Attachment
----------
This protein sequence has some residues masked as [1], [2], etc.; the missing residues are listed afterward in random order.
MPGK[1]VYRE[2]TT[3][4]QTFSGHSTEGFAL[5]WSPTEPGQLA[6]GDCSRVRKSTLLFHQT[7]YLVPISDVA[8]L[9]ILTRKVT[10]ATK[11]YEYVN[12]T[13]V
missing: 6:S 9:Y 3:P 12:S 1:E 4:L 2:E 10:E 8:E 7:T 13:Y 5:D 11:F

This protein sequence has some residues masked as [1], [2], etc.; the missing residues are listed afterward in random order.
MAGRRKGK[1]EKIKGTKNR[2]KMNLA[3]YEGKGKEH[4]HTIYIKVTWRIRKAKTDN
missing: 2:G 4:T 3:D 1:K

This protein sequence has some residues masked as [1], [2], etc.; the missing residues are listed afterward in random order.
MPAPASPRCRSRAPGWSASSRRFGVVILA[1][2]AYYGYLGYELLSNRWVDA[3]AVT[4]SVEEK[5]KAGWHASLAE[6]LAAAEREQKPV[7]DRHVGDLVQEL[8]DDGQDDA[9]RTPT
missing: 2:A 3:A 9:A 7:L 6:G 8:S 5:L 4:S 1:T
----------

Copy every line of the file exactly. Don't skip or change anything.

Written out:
This protein sequence has some residues masked as [1], [2], etc.; the missing residues are listed afterward in random order.
MPGK[1]VYRE[2]TT[3][4]QTFSGHSTEGFAL[5]WSPTEPGQLA[6]GDCSRVRKSTLLFHQT[7]YLVPISDVA[8]L[9]ILTRKVT[10]ATK[11]YEYVN[12]T[13]V
missing: 6:S 9:Y 3:P 12:S 1:E 4:L 2:E 10:E 8:E 7:T 13:Y 5:D 11:F

This protein sequence has some residues masked as [1], [2], etc.; the missing residues are listed afterward in random order.
MAGRRKGK[1]EKIKGTKNR[2]KMNLA[3]YEGKGKEH[4]HTIYIKVTWRIRKAKTDN
missing: 2:G 4:T 3:D 1:K

This protein sequence has some residues masked as [1], [2], etc.; the missing residues are listed afterward in random order.
MPAPASPRCRSRAPGWSASSRRFGVVILA[1][2]AYYGYLGYELLSNRWVDA[3]AVT[4]SVEEK[5]KAGWHASLAE[6]LAAAEREQKPV[7]DRHVGDLVQEL[8]DDGQDDA[9]RTPT
missing: 2:A 3:A 9:A 7:L 6:G 8:S 5:L 4:S 1:T